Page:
A group of student zoologists from Newquay are creating a buzz around their important new conservation project.
The Back Garden Bee Project, consisting of seven Applied Zoology & Conservation degree students from Cornwall College Newquay, have made it their mission to raise awareness on bees and their importance in the natural world. The group was formed around the Conservation Project Management module of their degree programme and has united the students in their passion to offer a helping hand to this global issue.
Student Ria Arabin from the team, said: “Bees may seem small in size but they are colossal with regards to ecological influence. We formed the Back Garden Bee Project to provide people with an insight into the incredible life of bees, providing information on what exactly is causing their decline and most importantly how everyone can get involved to help give them a much needed boost!”
Bees are the most important pollinator of food crops in the natural world and as pollination is essential to the growth of much of the food sources we rely on as humans, the ongoing decline in bee numbers would have global implications if it continues. As Albert Einstein famously once said: “No more bees, no more pollination, no more plants, no more animals, no more man.”
Luckily, there are many simple changes that anyone can make to help bee populations in our own back gardens. Student Jessica Cranston explains: “By adding a few simple things to your garden you can turn it into a bee haven and help fight their decline! No matter what size garden you have, your level of gardening skills, available equipment, money or time, there are small changes you can make to help. Whether that is adding a window box full of their favourite flowers or planting a wild flower patch in your garden, every little thing will help your local bees.”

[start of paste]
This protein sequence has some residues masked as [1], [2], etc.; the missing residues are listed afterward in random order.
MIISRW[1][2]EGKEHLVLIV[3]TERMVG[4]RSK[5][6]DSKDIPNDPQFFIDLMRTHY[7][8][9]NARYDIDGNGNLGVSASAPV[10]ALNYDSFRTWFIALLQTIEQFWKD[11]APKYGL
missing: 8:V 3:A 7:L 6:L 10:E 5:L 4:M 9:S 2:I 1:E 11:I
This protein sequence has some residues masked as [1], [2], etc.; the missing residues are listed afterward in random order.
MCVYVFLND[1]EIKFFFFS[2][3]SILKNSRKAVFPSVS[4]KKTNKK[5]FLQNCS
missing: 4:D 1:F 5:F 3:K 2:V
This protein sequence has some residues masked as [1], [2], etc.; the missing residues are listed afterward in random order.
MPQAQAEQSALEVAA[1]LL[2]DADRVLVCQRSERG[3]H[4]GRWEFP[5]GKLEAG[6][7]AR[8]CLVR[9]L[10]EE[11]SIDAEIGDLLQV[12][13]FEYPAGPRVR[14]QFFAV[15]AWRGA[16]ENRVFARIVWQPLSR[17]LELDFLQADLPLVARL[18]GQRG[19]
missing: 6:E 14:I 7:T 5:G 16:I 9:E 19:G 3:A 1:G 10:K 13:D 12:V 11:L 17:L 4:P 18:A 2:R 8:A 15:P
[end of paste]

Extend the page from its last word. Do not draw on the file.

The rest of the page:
Fellow student Jamie McIlhatton continues: “Making more informed consumer choices is also really important. Supporting our local bee keepers and purchasing local honey rather than going for the easy, cheaper option at the supermarket will be integral to bee conservation in the future. You can visit your local farm shop or organic health food store for your best chance to find some local honey or even check out local bee keepers online. It’s a small change to make that can make a big difference, not to mention that local honey is delicious!”
The team of students have been spreading their conservation message online via social media and their own web site, as well as visiting local schools including a day spent at Summercourt Academy constructing DIY insect hotels with around 120 school children.
Jessica Cranston explains: “In addition to buying one from a local garden centre, anyone can make a contained insect hotel themselves, all the family can get involved and you can make it look however you want! You can go foraging in your garden or local woods to find wood, bark, pinecones, sticks and logs. The only challenging part is making the frame to fill, however there are resources online to show you how. It is also beneficial to the insects once inside, to cover the entire outside it wire mesh as this prevents predation from birds! We have a more detailed blog post that explains the process we went through to make our insect hotel on our website.”
For more information on the range of wildlife, conservation and marine science courses available across The Cornwall College Group visit www.cornwall.ac.uk or call 0330 123 2523.